Sunday, June 5, 2011

I Hope I Get It

Many people, even seasoned performers, get nervous before an audition.  As a director, I actually enjoy the process.  Nobody’s judging me and I get to see lots of theater friends, old and new.  I get to see the beginning of the vision coming together as I put faces with roles.  It can be fun, at least  until I have to make the very difficult calls about who is in and who is out.  I know that I am going to disappoint many people, and there’s just no way around it.  I don’t like that part at all.

I once had a woman call me, wondering why she wasn’t cast when she didn’t see anyone else at auditions who she thought did better than she did.  She wanted answers.  She started singing to me on the phone.  It was … really awkward.   

I’ve had people come up to me immediately after an audition and ask what they could have done better.  I appreciate the desire to improve and to receive feedback, but sometimes my honest answer would be - be older, or be taller, or be a different physical type – suggestions that are not really helpful to them.  If you aren’t cast, it doesn’t necessarily mean you’ve done something wrong, but it may be that you just weren’t what the director was looking for, in ways that may be totally beyond your control. 

You shouldn’t automatically expect that the director is locked into casting the closest clone to the Broadway version of that character.  Very few roles are so specific that there isn’t creative leeway.  However, if you are far outside the typical type for a role, or don’t bring all the specific skills desired, be prepared to bring something very fresh and interesting to your audition to spark the director’s interest.  I have seen that happen and been pleasantly surprised, finding myself willing to go in a new direction.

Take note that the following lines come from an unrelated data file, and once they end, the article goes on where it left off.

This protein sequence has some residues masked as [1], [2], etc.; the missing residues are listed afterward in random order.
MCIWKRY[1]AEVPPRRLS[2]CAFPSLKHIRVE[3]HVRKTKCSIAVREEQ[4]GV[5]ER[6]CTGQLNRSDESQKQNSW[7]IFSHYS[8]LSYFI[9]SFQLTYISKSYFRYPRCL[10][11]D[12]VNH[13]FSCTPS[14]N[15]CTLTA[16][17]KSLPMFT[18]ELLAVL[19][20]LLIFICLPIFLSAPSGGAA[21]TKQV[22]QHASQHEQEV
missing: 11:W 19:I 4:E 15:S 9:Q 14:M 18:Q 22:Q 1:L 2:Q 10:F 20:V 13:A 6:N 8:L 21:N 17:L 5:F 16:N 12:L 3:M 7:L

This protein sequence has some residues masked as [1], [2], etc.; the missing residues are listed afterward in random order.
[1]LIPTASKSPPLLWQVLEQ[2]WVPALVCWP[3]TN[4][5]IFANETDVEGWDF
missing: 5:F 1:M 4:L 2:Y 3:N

In community theater, there are often compromises made, with few triple threats in the amateur world.  The director decides which talents are most important to the role.  Sometimes it won’t be the best dancer or the best actor, or even the best singer, who gets cast, much to the frustration of the best dancers and actors!  The point here is not that all directors are awful and capricious (a topic for another day), but that even if you think you are perfect for a role, the director simply may not agree.   Try not to take it personally – and try not to take it out on the director!

1 comment:

  1. That was a huge hurdle I had to overcome being 5'2 and blonde when all I wanted was to be the bad guy, or the chick with the soulful solo.
    As knock em dead's auditions just came to a close, I have struggled with the same debilitating fear I've dealt with for the last 15 years. I hate the audition process bc I know, and the inside of my car knows what I am capable of. Actually skillfully presenting that while being judged by strangers and decision makers is not my forte.
    Being on the opposite side of the table, ultimately it is the dorector's vision and if the director wants a male little red riding hood, then that's who they'll pick. If I don't like it, I can go direct the show myself and cast who I want.